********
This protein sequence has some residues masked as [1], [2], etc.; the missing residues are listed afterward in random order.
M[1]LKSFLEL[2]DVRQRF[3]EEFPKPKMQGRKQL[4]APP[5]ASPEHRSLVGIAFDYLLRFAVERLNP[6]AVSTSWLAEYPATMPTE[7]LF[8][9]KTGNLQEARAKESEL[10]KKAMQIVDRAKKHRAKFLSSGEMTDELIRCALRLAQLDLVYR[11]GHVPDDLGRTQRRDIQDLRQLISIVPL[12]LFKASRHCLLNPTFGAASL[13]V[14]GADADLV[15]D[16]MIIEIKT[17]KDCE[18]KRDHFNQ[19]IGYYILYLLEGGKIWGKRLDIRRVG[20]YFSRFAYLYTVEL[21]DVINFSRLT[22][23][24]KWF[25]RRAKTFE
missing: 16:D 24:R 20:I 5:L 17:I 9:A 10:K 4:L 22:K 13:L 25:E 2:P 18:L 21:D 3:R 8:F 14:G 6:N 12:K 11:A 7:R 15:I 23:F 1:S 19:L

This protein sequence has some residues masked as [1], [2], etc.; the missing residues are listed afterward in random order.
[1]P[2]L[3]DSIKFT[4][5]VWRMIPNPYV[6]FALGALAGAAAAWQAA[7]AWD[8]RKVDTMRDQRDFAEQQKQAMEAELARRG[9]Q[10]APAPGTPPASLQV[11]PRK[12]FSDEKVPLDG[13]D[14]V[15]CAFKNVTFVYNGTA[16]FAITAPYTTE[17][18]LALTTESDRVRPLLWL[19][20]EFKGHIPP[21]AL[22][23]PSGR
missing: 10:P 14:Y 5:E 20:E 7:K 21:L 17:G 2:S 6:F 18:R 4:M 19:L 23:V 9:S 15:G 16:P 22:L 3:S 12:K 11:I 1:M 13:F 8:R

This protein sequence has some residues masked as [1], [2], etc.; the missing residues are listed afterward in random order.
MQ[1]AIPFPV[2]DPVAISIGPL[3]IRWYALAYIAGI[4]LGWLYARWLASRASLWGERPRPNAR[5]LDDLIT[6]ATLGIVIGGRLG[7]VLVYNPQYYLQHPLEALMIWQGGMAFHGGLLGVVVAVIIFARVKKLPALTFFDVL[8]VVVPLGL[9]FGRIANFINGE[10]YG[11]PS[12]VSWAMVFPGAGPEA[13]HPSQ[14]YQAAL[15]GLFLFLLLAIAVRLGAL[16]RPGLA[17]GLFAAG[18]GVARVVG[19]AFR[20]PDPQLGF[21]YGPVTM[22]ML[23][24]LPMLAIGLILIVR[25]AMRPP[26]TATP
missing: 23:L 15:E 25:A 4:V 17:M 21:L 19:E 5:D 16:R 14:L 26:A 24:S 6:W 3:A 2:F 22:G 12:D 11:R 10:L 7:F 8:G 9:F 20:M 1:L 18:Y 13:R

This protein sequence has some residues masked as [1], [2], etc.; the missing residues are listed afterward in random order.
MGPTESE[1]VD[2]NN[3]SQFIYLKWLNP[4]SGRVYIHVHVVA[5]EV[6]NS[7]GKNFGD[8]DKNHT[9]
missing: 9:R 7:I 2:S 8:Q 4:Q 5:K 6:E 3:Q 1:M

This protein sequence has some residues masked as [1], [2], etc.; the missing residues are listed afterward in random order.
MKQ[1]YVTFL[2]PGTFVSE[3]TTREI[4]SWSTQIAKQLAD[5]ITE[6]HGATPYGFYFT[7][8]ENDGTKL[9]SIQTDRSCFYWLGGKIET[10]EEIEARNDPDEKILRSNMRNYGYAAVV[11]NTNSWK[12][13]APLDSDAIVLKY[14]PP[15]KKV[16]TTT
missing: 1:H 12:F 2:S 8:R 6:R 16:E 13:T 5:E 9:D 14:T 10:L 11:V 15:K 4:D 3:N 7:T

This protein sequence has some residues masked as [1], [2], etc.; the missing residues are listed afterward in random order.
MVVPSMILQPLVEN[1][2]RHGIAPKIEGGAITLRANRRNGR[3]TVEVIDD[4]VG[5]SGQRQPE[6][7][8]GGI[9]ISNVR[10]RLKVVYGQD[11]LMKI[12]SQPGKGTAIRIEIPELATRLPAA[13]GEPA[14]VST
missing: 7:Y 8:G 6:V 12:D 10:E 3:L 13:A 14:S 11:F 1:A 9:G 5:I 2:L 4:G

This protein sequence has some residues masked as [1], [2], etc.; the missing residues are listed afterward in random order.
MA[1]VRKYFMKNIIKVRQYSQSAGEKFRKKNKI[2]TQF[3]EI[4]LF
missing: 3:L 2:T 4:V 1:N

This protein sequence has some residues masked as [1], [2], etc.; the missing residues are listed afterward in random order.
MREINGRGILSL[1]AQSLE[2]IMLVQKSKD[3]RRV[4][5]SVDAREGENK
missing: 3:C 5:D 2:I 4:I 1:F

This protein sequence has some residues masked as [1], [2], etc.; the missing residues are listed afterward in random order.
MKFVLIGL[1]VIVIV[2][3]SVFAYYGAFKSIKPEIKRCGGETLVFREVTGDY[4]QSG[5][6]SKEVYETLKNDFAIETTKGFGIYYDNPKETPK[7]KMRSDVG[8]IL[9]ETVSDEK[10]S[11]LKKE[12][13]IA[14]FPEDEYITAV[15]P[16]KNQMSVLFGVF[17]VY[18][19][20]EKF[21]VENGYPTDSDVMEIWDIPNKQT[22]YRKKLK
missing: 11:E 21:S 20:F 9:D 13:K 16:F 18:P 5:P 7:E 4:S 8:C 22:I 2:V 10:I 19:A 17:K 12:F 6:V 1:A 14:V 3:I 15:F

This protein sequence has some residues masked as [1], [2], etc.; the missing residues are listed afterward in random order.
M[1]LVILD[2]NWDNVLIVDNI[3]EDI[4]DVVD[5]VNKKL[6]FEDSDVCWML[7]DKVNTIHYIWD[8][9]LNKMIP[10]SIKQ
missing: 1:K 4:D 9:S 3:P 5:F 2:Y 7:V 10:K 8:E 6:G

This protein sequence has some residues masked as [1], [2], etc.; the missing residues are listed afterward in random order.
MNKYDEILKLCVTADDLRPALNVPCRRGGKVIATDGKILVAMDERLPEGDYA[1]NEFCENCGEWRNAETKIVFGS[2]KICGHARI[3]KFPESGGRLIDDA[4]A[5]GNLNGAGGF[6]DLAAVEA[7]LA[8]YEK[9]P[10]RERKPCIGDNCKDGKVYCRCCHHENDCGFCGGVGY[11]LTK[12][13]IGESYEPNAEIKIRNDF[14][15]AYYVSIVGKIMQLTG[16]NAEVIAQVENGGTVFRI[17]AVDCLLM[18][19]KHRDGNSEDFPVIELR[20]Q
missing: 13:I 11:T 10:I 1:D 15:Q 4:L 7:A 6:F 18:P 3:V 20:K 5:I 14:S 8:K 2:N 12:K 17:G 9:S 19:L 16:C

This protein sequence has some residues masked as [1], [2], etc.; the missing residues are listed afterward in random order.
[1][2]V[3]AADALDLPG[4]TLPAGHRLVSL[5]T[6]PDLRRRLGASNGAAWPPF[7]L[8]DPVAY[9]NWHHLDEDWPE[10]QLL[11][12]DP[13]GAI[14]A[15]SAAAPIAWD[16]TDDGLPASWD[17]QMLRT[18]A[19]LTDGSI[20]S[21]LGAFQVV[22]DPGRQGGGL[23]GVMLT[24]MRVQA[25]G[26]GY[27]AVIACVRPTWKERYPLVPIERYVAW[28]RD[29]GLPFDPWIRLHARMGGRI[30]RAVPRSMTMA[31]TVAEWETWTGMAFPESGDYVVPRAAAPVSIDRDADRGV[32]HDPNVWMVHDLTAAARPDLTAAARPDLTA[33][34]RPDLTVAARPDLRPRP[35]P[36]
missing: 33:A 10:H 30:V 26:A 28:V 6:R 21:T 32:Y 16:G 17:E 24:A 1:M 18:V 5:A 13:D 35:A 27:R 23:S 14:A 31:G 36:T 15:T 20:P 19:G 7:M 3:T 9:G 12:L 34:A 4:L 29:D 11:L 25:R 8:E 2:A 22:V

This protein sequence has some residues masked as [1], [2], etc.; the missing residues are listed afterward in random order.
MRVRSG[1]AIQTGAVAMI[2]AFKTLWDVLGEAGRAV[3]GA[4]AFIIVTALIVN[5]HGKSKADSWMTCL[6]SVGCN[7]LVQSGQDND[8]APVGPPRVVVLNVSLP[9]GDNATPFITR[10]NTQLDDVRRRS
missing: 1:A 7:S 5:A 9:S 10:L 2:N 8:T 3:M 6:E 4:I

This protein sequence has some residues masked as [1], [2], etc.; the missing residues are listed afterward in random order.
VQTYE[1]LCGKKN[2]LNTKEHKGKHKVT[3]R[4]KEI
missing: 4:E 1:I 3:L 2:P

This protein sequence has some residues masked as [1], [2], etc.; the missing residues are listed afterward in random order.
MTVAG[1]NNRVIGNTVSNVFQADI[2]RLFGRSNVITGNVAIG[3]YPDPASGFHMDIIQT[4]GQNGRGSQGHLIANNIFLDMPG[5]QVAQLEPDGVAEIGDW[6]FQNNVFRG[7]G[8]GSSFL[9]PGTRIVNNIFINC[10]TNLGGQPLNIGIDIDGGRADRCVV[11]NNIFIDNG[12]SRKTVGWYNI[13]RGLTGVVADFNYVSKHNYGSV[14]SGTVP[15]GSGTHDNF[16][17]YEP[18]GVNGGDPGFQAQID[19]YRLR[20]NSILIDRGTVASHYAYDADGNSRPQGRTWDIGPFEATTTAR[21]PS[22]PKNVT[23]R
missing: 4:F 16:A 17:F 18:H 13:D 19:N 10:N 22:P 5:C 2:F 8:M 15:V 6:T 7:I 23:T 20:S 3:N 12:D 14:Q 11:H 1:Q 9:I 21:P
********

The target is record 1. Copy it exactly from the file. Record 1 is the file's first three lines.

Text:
This protein sequence has some residues masked as [1], [2], etc.; the missing residues are listed afterward in random order.
M[1]LKSFLEL[2]DVRQRF[3]EEFPKPKMQGRKQL[4]APP[5]ASPEHRSLVGIAFDYLLRFAVERLNP[6]AVSTSWLAEYPATMPTE[7]LF[8][9]KTGNLQEARAKESEL[10]KKAMQIVDRAKKHRAKFLSSGEMTDELIRCALRLAQLDLVYR[11]GHVPDDLGRTQRRDIQDLRQLISIVPL[12]LFKASRHCLLNPTFGAASL[13]V[14]GADADLV[15]D[16]MIIEIKT[17]KDCE[18]KRDHFNQ[19]IGYYILYLLEGGKIWGKRLDIRRVG[20]YFSRFAYLYTVEL[21]DVINFSRLT[22][23][24]KWF[25]RRAKTFE
missing: 16:D 24:R 20:I 5:L 17:I 9:A 10:K 4:L 22:K 13:L 25:E 2:P 18:L 21:D 3:R 8:F 14:G 6:N 12:K 11:A 7:R 15:I 23:F 1:S 19:L